It’s really an absurd debate in which we are telling institutions: don’t care about the law.


FT interview transcript: Jens Weidmann -

(Via Business Insider)


Germany is staunchly against printing.  But the ECB must in order to avert catastrophe.  I think the market will begin to impose its will on the Bundesbank in the near future.  

Will the Bundesbank blink, or will Germany just leave the Euro?  It really comes down to this question.  

Implementing a fiscal union is fraught with risks as it would require referendums and approvals of all parliaments, yadda yadda yadda.  It would take a number of weeks, if not months, to get this approved.  The market may not have the patience as economic data points to a worsening recession.  Finally, it’s important to note that as the recession gets worse, public sentiment for the Euro will continue to erode.  They should have done a fiscal union when times were good, not now.    

Viel zu makroprudenziell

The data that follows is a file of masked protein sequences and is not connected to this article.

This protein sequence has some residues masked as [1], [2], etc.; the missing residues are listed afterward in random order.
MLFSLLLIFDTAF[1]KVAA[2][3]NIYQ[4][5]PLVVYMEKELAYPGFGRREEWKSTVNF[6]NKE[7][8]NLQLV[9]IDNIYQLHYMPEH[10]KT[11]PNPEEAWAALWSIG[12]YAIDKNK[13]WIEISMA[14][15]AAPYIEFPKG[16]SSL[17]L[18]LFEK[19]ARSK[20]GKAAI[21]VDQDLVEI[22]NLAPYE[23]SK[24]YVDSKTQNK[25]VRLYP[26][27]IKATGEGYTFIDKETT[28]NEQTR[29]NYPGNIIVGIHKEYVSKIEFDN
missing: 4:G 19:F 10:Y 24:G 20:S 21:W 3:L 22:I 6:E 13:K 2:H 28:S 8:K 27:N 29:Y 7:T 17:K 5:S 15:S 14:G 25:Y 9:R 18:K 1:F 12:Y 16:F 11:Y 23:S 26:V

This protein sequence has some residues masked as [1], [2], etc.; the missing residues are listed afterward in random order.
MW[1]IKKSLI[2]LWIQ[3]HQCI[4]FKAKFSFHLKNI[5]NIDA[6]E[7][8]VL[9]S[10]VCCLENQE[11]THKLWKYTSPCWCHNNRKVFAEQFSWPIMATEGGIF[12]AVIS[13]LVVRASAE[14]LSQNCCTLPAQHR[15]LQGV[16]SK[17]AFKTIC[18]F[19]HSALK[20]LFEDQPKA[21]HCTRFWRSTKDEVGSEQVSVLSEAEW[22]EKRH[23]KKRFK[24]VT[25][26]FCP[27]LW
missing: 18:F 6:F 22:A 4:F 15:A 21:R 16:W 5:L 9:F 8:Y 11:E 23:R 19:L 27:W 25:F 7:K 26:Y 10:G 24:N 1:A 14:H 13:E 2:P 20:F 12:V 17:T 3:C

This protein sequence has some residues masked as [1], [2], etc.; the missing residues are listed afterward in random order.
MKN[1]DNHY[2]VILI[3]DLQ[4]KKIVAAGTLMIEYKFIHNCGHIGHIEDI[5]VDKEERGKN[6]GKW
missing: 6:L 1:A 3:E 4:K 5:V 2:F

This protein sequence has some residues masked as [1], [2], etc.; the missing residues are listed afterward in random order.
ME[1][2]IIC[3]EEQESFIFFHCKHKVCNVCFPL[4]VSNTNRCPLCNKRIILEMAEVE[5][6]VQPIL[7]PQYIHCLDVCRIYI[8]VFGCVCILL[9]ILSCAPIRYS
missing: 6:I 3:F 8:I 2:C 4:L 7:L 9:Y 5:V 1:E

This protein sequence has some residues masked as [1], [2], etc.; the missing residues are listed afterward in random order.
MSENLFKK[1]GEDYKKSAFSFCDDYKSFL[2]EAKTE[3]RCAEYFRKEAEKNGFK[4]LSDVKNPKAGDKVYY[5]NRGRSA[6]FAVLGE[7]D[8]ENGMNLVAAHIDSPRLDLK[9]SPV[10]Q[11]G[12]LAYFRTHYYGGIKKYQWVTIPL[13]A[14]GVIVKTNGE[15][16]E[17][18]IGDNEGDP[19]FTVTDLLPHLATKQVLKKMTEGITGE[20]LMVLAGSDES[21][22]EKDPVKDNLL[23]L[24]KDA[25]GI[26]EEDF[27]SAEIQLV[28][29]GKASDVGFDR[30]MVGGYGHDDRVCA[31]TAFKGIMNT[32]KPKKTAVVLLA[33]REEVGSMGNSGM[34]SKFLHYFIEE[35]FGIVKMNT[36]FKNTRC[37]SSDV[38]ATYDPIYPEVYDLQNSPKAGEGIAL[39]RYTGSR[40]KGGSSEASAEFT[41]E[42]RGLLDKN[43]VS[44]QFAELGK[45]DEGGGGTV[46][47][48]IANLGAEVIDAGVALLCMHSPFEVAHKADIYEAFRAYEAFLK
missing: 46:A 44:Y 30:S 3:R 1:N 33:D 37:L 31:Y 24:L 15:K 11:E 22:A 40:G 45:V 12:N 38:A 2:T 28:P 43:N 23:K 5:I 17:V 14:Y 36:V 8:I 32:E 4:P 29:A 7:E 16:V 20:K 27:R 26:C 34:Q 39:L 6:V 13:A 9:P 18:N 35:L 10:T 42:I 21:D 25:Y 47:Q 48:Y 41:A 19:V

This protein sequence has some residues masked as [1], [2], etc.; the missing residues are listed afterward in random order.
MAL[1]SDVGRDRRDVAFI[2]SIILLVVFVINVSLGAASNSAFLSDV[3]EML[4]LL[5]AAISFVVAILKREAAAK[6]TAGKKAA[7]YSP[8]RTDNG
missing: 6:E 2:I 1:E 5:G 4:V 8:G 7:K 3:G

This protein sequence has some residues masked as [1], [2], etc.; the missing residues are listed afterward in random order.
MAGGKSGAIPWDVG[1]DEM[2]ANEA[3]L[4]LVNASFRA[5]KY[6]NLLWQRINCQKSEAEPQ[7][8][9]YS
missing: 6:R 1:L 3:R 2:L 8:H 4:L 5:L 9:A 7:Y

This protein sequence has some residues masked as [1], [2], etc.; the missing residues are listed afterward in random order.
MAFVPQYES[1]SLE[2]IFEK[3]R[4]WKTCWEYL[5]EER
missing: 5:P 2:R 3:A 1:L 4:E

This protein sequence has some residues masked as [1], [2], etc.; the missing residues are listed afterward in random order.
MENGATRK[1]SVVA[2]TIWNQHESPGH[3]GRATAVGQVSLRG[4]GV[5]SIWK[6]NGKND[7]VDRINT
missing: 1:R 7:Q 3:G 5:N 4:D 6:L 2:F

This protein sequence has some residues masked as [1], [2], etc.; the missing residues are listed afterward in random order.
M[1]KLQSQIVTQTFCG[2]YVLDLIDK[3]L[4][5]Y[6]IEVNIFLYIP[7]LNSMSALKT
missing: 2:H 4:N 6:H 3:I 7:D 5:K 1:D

So eine Wirtschaftsredaktion bekommt ja viele Einladungen – zu (mehr oder weniger bedeutsamen) Pressekonferenzen, Firmenbesichtigungen, Messerundgängen, Interviews, Betriebsjubiläen, Tagungen, Empfängen … Und schon von Berufs wegen sind wir bemüht, komplexe ökonomische Fragestellungen so gut wie möglich selbst zu verstehen, bevor wir sie medial aufbereiten. Doch bei diesem Thema müssen wir schon im Vorfeld kapitulieren. Der Präsident der Hauptverwaltung in Bayern der Deutschen Bundesbank in München „bittet zu einem Banken- und Unternehmensabend“. Gastrednerin ist die Vizepräsidentin der Deutschen Bundesbank Prof. Dr. Claudia M. Buch (interessant). Ihr Vortrag trägt den Titel „Alter Wein in neuen Schläuchen?“ (so weit, so gut) „Die Ziele makroprudenzieller Regulierung“ (oh je). Das müssen wir googlen. Die Bundesbank hilft uns weiter: „Makroprudenzielle Politik bedeutet, dass auf das gesamte Finanzsystem und seine Stabilität (daher makro) mit den Instrumenten der Regulierung und der Aufsicht (das meint prudenziell) eingewirkt werden soll. Über ihre Instrumente grenzt sich die makroprudenzielle Politik beispielweise von der Finanz- und von der Geldpolitik ab, obgleich auch diese Bereiche auf die Finanzstabilität spürbar einwirken können …“ Ich fürchte, wir sind an diesem Tag hier in Regensburg leider unabkömmlich. (ti/Foto: P. Seitz)